ITHACA, N.Y.—Unionized workers at Cayuga Nursing and Rehabilitation Center have voted to authorize a one day strike if they are not met with a “fair quality contract” in the next round of negotiations with the nursing home’s administration.

It’s the latest escalation in what has been a fraught negotiation process between 1199SEIU United Healthcare Workers East and Cayuga Nursing’s administration, and figures into a national wave of organized labor fighting for changes in their working conditions

Workers at Cayuga Nursing have consistently complained about pay that is not locally competitive; short staffing; that the quality of care available to residents is jeopardized; and have been afraid that the administration is attempting to reduce their benefits in exchange for paltry wage increases

Much of their ire has been directed at the owners of the Cayuga Nursing facility, Shalom “Shully” and Barry Braunstein, who have been described as “downstate owners” by workers and 1199SEIU who are only willing to make “concessionary proposals to dedicated caregivers.”

Negotiations began in March of 2021, and the contract for union workers at Cayuga Nursing’s lapsed in May. A federal mediator will sit in on the next round of negotiations between the union and Cayuga Nursing administration on Nov. 29 and 30. 1199SEIU announced the strike authorization on Thursday. 

If both parties can’t come to at least a tentative agreement by the end of these meetings, then healthcare workers will issue their employer a 10-day strike notice.

Emmanuel “Manny” White, an organizer with 1199SEIU, has represented the workers at Cayuga Nursing throughout the negotiation process with the facility’s administration.  White has described the conduct of administration as being disrespectful. He said that workers are only being offered a reduction in benefits in exchange for “mediocre wage increases.” 

“This employer has just come to the table wanting to cut things that we believe will attract new staff and new employees,” said White. “So that they’re not working as short staffed that they have been through the pandemic, and before the pandemic.”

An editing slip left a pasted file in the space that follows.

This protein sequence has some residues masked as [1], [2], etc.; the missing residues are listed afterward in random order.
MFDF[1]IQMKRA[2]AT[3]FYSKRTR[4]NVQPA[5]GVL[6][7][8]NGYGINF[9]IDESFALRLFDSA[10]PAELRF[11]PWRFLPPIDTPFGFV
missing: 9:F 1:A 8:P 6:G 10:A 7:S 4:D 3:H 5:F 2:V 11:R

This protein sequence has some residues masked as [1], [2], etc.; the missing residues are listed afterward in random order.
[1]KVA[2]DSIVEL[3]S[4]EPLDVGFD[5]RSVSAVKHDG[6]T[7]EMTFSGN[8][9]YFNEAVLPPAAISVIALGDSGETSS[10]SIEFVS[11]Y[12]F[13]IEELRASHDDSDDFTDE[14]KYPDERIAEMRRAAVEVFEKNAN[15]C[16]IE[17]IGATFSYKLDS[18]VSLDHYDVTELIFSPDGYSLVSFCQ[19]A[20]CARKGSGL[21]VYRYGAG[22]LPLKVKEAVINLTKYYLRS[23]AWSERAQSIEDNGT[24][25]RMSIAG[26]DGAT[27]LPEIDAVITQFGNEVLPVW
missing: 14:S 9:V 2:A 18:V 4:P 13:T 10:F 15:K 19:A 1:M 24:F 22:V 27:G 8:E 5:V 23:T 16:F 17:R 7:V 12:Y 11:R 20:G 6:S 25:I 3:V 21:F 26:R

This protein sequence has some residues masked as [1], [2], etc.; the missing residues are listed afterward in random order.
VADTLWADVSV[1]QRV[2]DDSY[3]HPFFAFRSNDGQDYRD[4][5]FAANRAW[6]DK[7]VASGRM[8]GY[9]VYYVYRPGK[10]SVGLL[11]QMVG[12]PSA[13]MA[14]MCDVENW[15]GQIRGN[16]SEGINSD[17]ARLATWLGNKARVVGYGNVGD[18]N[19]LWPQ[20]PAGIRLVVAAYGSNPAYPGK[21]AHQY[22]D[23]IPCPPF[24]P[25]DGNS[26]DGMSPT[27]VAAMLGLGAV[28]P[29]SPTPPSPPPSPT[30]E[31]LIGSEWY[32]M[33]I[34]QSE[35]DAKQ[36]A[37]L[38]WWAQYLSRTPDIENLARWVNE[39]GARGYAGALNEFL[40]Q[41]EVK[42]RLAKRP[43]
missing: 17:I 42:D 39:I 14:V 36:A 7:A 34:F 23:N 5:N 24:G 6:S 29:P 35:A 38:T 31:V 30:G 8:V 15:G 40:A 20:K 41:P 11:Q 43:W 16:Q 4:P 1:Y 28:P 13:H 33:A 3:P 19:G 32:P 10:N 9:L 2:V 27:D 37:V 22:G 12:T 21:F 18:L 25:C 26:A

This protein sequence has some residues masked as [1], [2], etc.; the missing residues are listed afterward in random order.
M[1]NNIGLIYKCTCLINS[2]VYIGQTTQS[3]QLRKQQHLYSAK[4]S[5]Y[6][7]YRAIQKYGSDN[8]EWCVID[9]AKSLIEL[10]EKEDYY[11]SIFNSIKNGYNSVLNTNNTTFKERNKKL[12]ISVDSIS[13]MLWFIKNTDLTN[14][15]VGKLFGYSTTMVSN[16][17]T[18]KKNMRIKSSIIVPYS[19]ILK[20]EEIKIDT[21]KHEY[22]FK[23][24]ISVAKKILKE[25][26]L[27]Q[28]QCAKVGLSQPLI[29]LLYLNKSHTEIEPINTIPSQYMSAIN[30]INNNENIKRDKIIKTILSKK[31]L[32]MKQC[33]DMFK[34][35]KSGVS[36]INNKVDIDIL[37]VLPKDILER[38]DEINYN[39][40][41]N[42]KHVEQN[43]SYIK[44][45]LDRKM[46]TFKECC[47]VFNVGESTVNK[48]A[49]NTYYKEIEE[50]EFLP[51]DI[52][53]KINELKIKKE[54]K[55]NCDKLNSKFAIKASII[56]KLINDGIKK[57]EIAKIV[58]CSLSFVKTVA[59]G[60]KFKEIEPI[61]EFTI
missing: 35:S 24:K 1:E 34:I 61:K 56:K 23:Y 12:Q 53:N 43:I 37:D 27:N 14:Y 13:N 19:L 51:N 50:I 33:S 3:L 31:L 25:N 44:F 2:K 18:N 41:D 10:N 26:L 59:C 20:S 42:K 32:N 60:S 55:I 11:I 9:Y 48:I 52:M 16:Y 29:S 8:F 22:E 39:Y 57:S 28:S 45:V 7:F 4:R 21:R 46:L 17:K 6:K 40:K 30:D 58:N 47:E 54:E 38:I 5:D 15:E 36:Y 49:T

Austen Holochack, acting administrator at Cayuga Nursing, provided The Ithaca Voice with a response via email to the looming strike at the facility and the ongoing contract negotiations. He wrote that the union’s claims are “false and inflammatory in an effort to undermine the negotiation process.”

Holochak wrote that “Cayuga Nursing and Rehabilitation maintains it is proposing wages at or above all of the other nursing homes in the area and these proposals are not contingent upon a “reduction of benefits.””

Having previously verified with The Ithaca Voice that Cayuga Nursing has faced issues with “recruitment and retention of staff,” Holochak has maintained that, “we do not accept more residents than the staff can safely care for.”

Selena Krone, a Licensed Practical Nurse (LPN), working at Cayuga Nursing said that staff is “spread thin and burned out,” and stressed that the quality of care workers can provide is at risk.

“People are tired of working short staffed and not getting adequate pay,” said Krone. She added, “We can’t recruit new people if they’re not willing to pay quality money and have good health insurance.” 

Krone said of the Cayuga Nursing facility: “That’s the residents’ home, and they deserve to have quality care, and people in there that care. We can’t hire good quality people if the wages are not where they’re supposed to be.” 

“So am I for the strike? I am for the strike because I care about the residents.”

In a press release, 1199SEIU wrote that more than 70 workers voted to authorize a strike at Cayuga Nursing. Workers at the facility represented by 1199SEIU include custodial and ancillary staff positions as well as healthcare professionals. Holocak wrote to The Voice that  “The total number of union members at the facility is 45, and only approximately 29  members were at the facility when the vote was held.” Holochak declined to make specific staffing numbers available because the “situation is fluid.”

When this statement was raised to White in an interview, he said, “That’s a telltale sign that this facility has cut staffing while turning a profit.” When pressed to answer whether or not there were over 70 union members that voted to authorize the strike, White said, “So what I will say to that is that we have the majority of members who supported the strike.”

In emails to The Voice, Holochak has referred to a “framework of accountability” that Cayuga Nursing is seeking to incorporate into a contract with 1199SEIU. Holochak declined to provide more specific details on what that framework would entail, but wrote that it is Cayuga Nursing’s “priority to offer staff competitive wages in exchange for accountability in order to attract the best talent and deliver the best care.”

White characterized this “framework of accountability” as an effort to reduce benefits for workers at 1199SEIU.

White said that he is hopeful that the involvement of a mediator will result in a fair agreement between the union and Cayuga Nursing’s administration. Holochak wrote that Cayuga Nursing administration plans to meet with the union and mediator on Nov. 29 and 30.

Jimmy Jordan

Jimmy Jordan is a general assignment reporter for the Ithaca Voice. Questions? Story tips? Contact him at Connect with him on Twitter @jmmy_jrdn